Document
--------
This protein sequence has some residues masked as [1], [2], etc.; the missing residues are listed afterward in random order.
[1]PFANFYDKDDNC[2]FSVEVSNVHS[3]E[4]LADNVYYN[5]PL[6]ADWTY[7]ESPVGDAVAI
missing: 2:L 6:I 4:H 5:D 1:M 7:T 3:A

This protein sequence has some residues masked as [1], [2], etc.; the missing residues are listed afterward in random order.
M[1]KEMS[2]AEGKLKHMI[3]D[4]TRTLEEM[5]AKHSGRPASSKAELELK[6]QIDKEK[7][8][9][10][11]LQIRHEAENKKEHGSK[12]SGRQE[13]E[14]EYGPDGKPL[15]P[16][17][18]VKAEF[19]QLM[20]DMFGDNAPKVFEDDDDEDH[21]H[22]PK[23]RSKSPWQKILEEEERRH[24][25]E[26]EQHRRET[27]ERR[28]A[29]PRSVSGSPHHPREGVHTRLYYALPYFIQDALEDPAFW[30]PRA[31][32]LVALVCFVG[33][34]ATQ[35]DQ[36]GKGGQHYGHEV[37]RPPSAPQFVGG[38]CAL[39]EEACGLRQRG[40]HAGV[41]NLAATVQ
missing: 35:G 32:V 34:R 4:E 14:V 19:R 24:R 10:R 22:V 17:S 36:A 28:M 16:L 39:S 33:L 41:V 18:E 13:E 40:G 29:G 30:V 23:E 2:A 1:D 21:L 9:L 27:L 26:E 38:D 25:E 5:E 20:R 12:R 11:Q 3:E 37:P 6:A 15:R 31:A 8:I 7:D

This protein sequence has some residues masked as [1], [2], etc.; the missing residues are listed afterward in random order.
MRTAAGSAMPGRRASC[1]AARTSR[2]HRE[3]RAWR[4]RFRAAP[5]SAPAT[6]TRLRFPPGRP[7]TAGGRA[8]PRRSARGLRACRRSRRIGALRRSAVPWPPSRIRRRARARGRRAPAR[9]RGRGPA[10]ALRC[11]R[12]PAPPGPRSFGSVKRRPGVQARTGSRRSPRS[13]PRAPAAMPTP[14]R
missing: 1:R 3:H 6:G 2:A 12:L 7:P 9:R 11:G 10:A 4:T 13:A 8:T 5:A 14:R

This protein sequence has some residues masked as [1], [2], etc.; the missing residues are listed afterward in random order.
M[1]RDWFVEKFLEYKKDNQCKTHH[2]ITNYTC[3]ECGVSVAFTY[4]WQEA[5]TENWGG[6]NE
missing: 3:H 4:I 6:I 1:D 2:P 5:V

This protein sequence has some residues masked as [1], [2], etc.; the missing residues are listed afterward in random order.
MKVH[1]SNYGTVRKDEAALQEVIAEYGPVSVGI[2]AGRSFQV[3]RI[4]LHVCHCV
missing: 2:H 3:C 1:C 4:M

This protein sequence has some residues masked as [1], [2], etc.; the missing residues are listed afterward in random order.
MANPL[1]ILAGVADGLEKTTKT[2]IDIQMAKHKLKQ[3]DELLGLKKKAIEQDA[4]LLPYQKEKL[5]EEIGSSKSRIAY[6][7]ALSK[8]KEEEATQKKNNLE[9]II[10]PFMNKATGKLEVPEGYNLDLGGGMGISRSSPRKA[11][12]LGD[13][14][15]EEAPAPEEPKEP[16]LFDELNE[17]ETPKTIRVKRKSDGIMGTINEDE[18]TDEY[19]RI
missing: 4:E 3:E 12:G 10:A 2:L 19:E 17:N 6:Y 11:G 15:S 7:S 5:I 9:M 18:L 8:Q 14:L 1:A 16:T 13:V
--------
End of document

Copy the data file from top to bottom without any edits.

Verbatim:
This protein sequence has some residues masked as [1], [2], etc.; the missing residues are listed afterward in random order.
[1]PFANFYDKDDNC[2]FSVEVSNVHS[3]E[4]LADNVYYN[5]PL[6]ADWTY[7]ESPVGDAVAI
missing: 2:L 6:I 4:H 5:D 1:M 7:T 3:A

This protein sequence has some residues masked as [1], [2], etc.; the missing residues are listed afterward in random order.
M[1]KEMS[2]AEGKLKHMI[3]D[4]TRTLEEM[5]AKHSGRPASSKAELELK[6]QIDKEK[7][8][9][10][11]LQIRHEAENKKEHGSK[12]SGRQE[13]E[14]EYGPDGKPL[15]P[16][17][18]VKAEF[19]QLM[20]DMFGDNAPKVFEDDDDEDH[21]H[22]PK[23]RSKSPWQKILEEEERRH[24][25]E[26]EQHRRET[27]ERR[28]A[29]PRSVSGSPHHPREGVHTRLYYALPYFIQDALEDPAFW[30]PRA[31][32]LVALVCFVG[33][34]ATQ[35]DQ[36]GKGGQHYGHEV[37]RPPSAPQFVGG[38]CAL[39]EEACGLRQRG[40]HAGV[41]NLAATVQ
missing: 35:G 32:V 34:R 4:E 14:V 19:R 24:R 10:R 22:V 17:S 36:A 28:M 16:L 39:S 33:L 41:V 18:E 13:E 40:G 29:G 30:V 23:E 2:A 1:D 21:L 9:L 27:L 26:E 38:D 25:E 5:E 20:R 12:R 11:Q 3:E 37:P 6:A 15:R 31:A 8:I 7:D

This protein sequence has some residues masked as [1], [2], etc.; the missing residues are listed afterward in random order.
MRTAAGSAMPGRRASC[1]AARTSR[2]HRE[3]RAWR[4]RFRAAP[5]SAPAT[6]TRLRFPPGRP[7]TAGGRA[8]PRRSARGLRACRRSRRIGALRRSAVPWPPSRIRRRARARGRRAPAR[9]RGRGPA[10]ALRC[11]R[12]PAPPGPRSFGSVKRRPGVQARTGSRRSPRS[13]PRAPAAMPTP[14]R
missing: 1:R 3:H 6:G 2:A 12:L 7:P 9:R 11:G 10:A 4:T 13:A 8:T 5:A 14:R

This protein sequence has some residues masked as [1], [2], etc.; the missing residues are listed afterward in random order.
M[1]RDWFVEKFLEYKKDNQCKTHH[2]ITNYTC[3]ECGVSVAFTY[4]WQEA[5]TENWGG[6]NE
missing: 3:H 4:I 6:I 1:D 2:P 5:V

This protein sequence has some residues masked as [1], [2], etc.; the missing residues are listed afterward in random order.
MKVH[1]SNYGTVRKDEAALQEVIAEYGPVSVGI[2]AGRSFQV[3]RI[4]LHVCHCV
missing: 2:H 3:C 1:C 4:M

This protein sequence has some residues masked as [1], [2], etc.; the missing residues are listed afterward in random order.
MANPL[1]ILAGVADGLEKTTKT[2]IDIQMAKHKLKQ[3]DELLGLKKKAIEQDA[4]LLPYQKEKL[5]EEIGSSKSRIAY[6][7]ALSK[8]KEEEATQKKNNLE[9]II[10]PFMNKATGKLEVPEGYNLDLGGGMGISRSSPRKA[11][12]LGD[13][14][15]EEAPAPEEPKEP[16]LFDELNE[17]ETPKTIRVKRKSDGIMGTINEDE[18]TDEY[19]RI
missing: 4:E 3:E 12:G 10:A 2:L 19:E 17:N 6:Y 11:G 15:S 7:S 5:I 9:M 18:L 8:Q 14:L 1:A 16:T 13:V